As was mentioned earlier, the scope body has a rubberized coating on it and is a greyish-green color with no bright markings to detract from the tactical nature of the spotting scope…until you get to the eyepiece where there are lots of white markings including a Nightforce logo. Some subdued markings on the eyepiece would probably compliment the scope a bit better. There is an extendable sunshade on the front of the scope to help when dealing with bright conditions and for helping with concealment of reflective glint from the objective lens. The operator just needs to pull the lens shade forward to extend it.
The mounting configuration for the TS-82 is nice. There is a ring around the scope with a mounting base that is attached to the tripod via the normal standardized tripod mounting screw. The thing that is useful is that this ring allows the scope to be rotated a full 360 degrees within the ring with detents at each 45 degrees. There is a hand tightened lock screw to lock it in place within that ring when the operator has it in the desired position. This capability actually allows the scope to be configured to have the eyepiece favoring the left or right side of the scope or even the bottom so as to allow the spotters head to be even lower providing even a smaller profile. Notice the picture at the bottom of this page, the scope has been rotated to have the eyepiece on the left hand side of the scope. This feature also would allow the use of the angled eyepiece version of the scope and yet still keep the spotters head down low. The spotter would just need to rotate the scope so that the eyepiece is to the side, this may even allow the ability of getting the spotting scope in closer to the shooter and rifle without the spotter having to move closer.
The overall fit and finish of the TS-82 is excellent and very high quality. The markings on the scope indicate it is made in the Czech Republic and we are not sure at what factory, but the quality is very good. The scope appears and feels that it will hold up to rigorous use and all the controls function very well. There are some rubber knobbies on that mounting ring that goes around the scope tube that appear to have no functional use, but the rest of the scope is well thought out with just a few minor things that could be improved that we have already pointed out.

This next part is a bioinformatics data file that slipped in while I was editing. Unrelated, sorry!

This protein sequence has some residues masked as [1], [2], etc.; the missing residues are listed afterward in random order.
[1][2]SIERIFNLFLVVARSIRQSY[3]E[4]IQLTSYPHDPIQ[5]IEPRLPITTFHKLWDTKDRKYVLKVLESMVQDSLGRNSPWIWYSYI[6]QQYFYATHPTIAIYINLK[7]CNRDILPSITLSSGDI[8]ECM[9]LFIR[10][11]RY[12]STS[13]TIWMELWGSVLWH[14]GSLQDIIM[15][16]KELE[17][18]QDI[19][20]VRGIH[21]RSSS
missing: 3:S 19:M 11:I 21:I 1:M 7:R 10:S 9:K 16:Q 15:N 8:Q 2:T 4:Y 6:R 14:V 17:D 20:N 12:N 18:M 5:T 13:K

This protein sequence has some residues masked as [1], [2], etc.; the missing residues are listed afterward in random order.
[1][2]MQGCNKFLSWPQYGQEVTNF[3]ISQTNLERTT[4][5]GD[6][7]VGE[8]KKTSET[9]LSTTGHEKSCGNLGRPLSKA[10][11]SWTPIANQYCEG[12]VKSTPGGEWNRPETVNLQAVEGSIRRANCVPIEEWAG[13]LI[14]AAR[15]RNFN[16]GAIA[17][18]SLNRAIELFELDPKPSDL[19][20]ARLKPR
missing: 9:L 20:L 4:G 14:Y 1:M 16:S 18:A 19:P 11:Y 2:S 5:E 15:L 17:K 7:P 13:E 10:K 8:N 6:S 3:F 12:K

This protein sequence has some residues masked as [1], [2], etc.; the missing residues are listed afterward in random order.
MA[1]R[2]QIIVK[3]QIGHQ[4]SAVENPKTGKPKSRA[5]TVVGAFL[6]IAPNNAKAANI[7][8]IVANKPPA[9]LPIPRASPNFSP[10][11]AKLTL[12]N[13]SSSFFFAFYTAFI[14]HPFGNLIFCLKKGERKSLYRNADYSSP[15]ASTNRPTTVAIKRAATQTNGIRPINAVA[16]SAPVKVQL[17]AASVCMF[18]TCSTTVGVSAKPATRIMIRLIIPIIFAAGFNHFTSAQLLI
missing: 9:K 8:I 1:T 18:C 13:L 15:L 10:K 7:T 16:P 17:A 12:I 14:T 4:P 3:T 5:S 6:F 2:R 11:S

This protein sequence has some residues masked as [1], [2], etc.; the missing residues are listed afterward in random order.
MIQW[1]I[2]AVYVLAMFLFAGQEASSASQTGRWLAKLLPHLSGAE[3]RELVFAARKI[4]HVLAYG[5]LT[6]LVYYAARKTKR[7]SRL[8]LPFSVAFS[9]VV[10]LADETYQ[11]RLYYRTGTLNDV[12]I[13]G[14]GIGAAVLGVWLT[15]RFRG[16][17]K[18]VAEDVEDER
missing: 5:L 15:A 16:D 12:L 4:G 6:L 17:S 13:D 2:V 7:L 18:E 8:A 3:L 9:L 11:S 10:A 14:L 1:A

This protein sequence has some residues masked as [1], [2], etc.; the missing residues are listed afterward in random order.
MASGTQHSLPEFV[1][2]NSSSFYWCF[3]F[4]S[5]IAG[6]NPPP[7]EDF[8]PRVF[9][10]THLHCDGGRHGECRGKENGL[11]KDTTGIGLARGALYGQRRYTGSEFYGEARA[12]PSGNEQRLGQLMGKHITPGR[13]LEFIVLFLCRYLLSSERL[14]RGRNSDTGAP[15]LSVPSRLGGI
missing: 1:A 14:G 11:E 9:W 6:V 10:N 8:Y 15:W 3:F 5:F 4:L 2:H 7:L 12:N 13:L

For our tests we used the scope in various conditions from bright sunlit days to cloud covered early mornings. The optical quality on the scope is excellent with a bright, crisp and high contrasting picture from edge to edge. The large 82mm objective lens really seems to help with light gathering in low light conditions and the color contrast is very nice. In terms of optical quality, there is really nothing we could find wrong. All of the lenses are APO fluorite glass and coated for light transmission and high contrast, and it all seems to work very well.
The TS-82 is not a cheap spotting scope and it was designed to compete with the big European spotting scope makers such as Zeiss, Leica, and others. Of course, Nightforce has their reputation built from durable, high quality rifle scopes that many of the Special Operations groups use so their spotting scope needed to be of similar durability. We feel that they have done a very good job with the scope and it should meet the needs of a good many sniper teams and civilian shooters. There are a few nit-picky things we have pointed out that we would like changed, and for tactical use, the longer eye relief eyepiece is of the greater importance. While working on a new eyepiece, a range finding reticle and subdued markings on the eyepiece would also be desirable. But in terms of the overall usefulness and quality of the scope, it is excellent and should be on the short list of high quality spotting scopes when the need arises.